Research: Benchmarking & Scenario Analysis:
A respected management practice, closely associated with Total Quality Management practices and Organizational Excellence. Its advocates regard it as essential for organizational improvement, but its critics held it to be a-theoretical as its success was incapable of prior determination.
John Moriarty's Doctoral research addressed these criticisms and advanced a 'Theory of Benchmarking' that incorporated and extended current practice. Effective Benchmarking is explained as a teleological process governed by a single axiom and three principal propositions: Peircean causation, welfare improvement and logical relationships between the exemplar and an "anomalar" (defined as an entity striving to be exemplary). Current benchmarking practices are demonstrated to be variously successful approximations of these governing relationships. The ever-increasing types and forms of benchmarking were shown to be unnecessary, as were the prolific number of different benchmarking processes that claimed success under some, but not all situations. So-called 'internal or external' benchmarking are theoretically identical - although their administrative or logistical processes may differ.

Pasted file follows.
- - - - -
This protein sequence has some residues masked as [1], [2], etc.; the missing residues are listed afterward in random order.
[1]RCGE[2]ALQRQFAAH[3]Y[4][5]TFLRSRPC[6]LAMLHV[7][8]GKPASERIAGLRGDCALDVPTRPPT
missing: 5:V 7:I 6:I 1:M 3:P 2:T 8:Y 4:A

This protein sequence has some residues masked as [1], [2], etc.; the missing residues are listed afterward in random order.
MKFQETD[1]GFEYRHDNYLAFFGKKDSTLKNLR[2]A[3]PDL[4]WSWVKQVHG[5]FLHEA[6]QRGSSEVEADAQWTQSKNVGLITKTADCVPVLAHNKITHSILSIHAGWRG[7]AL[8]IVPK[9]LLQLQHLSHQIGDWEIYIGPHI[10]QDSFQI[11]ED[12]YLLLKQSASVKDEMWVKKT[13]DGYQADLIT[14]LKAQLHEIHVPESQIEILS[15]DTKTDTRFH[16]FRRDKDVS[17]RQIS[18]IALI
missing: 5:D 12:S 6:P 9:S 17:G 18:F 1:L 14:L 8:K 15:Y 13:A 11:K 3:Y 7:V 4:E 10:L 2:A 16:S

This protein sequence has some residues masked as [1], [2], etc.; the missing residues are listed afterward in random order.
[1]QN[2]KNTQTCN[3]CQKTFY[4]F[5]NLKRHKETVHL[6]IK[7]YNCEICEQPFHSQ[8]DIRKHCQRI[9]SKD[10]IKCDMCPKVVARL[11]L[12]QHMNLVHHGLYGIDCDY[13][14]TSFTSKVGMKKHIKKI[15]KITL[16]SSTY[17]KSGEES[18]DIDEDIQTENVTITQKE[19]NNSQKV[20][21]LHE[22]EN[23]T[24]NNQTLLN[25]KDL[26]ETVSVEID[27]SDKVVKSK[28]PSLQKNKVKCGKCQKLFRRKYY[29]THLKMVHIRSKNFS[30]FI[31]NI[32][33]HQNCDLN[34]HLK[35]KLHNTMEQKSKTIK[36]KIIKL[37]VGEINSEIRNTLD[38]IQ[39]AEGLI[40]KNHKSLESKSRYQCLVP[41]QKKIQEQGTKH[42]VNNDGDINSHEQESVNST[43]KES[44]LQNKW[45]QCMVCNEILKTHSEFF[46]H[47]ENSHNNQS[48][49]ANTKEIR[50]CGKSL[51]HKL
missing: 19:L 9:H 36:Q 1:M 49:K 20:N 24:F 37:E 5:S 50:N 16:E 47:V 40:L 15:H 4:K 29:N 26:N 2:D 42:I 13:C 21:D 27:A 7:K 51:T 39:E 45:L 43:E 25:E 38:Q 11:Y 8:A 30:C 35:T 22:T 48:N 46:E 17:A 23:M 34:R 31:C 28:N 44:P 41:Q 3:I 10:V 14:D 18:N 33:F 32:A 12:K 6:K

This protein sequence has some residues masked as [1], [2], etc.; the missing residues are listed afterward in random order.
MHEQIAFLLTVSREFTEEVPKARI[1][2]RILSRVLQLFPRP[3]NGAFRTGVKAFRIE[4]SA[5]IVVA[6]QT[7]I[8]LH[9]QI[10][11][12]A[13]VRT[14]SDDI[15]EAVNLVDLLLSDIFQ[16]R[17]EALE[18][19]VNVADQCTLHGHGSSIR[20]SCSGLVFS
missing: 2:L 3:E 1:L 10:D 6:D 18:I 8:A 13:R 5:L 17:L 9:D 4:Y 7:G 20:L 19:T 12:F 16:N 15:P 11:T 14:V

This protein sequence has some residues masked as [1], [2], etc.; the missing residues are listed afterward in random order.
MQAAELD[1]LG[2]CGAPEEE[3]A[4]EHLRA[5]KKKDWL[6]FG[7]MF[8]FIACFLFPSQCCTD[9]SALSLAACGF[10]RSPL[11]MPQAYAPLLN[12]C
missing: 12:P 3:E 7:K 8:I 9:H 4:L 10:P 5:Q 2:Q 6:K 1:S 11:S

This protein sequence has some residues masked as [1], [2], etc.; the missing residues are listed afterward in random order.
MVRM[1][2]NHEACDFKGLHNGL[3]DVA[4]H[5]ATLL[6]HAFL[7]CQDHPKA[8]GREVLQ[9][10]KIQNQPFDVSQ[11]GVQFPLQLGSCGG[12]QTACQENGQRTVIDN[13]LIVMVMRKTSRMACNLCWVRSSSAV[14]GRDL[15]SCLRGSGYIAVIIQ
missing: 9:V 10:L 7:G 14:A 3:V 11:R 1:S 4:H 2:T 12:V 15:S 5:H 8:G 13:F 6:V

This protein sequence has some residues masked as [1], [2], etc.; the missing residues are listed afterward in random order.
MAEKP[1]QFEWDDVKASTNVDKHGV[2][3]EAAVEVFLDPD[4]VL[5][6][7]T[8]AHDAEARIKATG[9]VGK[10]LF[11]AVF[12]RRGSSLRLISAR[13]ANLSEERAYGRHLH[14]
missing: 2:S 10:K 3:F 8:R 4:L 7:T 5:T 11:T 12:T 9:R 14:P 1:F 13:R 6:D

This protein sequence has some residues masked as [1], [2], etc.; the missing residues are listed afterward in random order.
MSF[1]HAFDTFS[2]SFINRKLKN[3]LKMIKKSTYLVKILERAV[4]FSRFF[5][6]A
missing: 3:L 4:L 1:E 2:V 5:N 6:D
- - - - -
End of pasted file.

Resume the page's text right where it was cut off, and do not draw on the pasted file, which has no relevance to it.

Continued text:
Access the PhD Thesis 'A Theory of Benchmarking' and the following refereed publications:
Moriarty, J. P. & Smallman, C. (2009) En Route to a Theory of Benchmarking. Benchmarking: An International Journal, 16, 484-503.
Moriarty, J.P. (2011) A Theory of Benchmarking. Benchmarking: An International Journal, 18 (4) pp.588 - 611
Benchmarking Lecture to MBA & Undergraduates at Victoria University of Wellington
Similarly, Scenario Analysis was another popular, but a-theoretical, management practice. Although the future cannot be determined with certainty, plausible and justifiable future states of affairs can be advanced if attention is paid to a set of theoretical principals - similar to those governing Benchmarking. These principals were published in JOST - using Tourism as a management exemplar.